“This is a big, fleshy grape with a fairly thick skin that is somewhat drought resistant, so it’s well-suited to our often dry growing season,” says Leoness winemaker Tim Kramer. “It produces large grape clusters with lots of red cherry flavors, making it a great lighter-bodied red wine. As a side note, we also use this variety for our Port-style wine, and it works wonderfully, letting those bright red fruit aromas and flavors shine, while providing the complexity of a traditional port wine.”

Cinsaut (sometimes spelled “Cinsault”) is one of the grapes often found in small percentages in blends from France’s Rhône Valley, as well as in some French rosés. It’s rarely found as a varietal wine. However, in the hands of Temecula Valley winemakers, it shines on its own. The addition of a small time in neutral French oak barrels for this particular bottling adds body and complexity, while still allowing the fruit to show through.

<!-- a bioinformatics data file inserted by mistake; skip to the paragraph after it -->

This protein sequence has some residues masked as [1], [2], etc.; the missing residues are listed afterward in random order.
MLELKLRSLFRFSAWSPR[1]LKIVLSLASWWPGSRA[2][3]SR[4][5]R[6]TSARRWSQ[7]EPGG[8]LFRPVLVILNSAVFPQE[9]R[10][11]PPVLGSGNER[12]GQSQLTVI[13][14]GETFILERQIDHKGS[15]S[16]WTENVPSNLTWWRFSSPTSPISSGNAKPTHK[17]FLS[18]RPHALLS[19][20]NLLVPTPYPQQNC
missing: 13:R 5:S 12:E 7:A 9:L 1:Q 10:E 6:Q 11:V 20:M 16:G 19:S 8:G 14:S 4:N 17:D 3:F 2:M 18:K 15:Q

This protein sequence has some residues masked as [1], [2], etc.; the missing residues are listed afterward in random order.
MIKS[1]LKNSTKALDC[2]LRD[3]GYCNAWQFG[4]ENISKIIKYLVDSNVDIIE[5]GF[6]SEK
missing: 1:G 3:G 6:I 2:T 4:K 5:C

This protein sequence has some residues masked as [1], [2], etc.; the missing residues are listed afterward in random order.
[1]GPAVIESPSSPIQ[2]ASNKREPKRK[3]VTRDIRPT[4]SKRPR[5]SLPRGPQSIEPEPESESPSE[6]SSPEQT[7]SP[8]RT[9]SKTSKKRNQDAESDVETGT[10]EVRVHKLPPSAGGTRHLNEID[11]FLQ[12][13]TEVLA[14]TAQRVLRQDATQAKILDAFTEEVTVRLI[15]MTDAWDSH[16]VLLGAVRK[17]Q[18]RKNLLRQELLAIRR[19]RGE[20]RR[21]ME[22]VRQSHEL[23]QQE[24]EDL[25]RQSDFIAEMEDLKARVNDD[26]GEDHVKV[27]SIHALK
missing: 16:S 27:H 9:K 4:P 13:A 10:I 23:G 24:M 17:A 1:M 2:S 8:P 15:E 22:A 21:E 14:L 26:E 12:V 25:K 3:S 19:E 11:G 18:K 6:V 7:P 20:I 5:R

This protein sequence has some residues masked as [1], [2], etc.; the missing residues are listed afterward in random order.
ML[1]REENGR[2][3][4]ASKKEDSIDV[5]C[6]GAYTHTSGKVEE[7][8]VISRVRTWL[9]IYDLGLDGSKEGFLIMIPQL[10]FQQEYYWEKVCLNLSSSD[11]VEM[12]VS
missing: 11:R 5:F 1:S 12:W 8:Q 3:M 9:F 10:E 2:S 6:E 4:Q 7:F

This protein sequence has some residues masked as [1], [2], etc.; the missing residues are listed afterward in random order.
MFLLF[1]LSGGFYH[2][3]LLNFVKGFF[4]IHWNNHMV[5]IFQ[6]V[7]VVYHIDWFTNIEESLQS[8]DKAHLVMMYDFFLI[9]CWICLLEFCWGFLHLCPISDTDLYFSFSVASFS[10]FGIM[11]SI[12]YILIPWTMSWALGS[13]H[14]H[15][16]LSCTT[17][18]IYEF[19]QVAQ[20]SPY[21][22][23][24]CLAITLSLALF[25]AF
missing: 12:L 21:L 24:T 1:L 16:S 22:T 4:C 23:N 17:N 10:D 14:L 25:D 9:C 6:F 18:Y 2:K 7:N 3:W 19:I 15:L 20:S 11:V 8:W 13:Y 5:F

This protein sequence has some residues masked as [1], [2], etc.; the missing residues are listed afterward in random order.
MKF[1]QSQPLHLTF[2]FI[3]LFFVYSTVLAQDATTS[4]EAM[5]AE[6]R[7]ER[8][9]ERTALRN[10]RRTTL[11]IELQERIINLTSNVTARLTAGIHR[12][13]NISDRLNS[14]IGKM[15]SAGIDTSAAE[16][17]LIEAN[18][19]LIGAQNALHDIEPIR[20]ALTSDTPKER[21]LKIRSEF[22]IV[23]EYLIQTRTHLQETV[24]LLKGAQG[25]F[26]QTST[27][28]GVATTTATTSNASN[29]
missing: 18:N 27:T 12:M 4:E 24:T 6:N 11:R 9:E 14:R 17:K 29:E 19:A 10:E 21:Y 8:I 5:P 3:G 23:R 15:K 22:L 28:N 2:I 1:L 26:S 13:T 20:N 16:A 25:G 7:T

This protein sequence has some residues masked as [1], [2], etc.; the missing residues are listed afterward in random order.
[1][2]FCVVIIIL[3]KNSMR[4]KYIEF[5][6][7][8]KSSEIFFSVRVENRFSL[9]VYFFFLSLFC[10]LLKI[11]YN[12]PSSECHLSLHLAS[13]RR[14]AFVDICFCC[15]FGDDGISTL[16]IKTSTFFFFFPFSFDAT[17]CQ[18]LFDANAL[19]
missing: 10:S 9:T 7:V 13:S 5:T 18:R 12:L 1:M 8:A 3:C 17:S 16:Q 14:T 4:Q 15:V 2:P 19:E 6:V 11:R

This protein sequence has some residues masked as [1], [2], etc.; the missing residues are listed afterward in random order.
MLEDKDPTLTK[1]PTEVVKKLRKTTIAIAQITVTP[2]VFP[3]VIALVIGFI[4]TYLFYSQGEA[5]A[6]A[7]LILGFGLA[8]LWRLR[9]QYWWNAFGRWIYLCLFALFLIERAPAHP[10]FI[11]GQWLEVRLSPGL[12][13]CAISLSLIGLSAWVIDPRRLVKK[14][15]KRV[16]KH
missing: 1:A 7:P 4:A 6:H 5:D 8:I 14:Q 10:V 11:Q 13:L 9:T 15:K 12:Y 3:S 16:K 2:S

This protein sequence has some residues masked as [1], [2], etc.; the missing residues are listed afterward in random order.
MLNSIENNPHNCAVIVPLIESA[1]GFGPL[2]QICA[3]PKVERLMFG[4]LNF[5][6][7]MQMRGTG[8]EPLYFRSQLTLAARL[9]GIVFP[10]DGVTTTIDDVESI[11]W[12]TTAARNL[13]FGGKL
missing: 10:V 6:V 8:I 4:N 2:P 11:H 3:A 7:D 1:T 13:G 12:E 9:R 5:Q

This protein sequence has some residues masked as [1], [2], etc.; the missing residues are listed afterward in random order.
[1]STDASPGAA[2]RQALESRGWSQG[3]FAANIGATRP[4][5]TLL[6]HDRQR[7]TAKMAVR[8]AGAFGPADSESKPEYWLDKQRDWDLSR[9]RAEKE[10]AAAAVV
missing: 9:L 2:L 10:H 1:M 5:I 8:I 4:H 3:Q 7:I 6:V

It’s also a leaner, fresher wine, which makes it a great red wine for summer. “Since our Cinsaut is made in a lighter style, the fruitiness of the varietal really stands out, giving the wine a refreshing character on a hot day,” says Tim. “It can be served slightly chilled as well and will still deliver fresh red cherries on the palate.”

This summer, you can pop a bottle of this with just about anything, but Tim swears by classic BBQ: “Smoked pulled pork topped with blue cheese coleslaw on a Hawaiian roll paired with our Cinsaut is magic!”

Peltzer Winery 2022 Albariño, Temecula Valley

“The cooling effect that pours over the valley floor of Temecula allows us to grow some other varieties not common in California,” says Marcel Velasco, Peltzer Winery’s Cellar Master. “The thicker skins of Albariño protect against the heat swells, and careful canopy management can help produce a white wine that boasts both body and acidity.”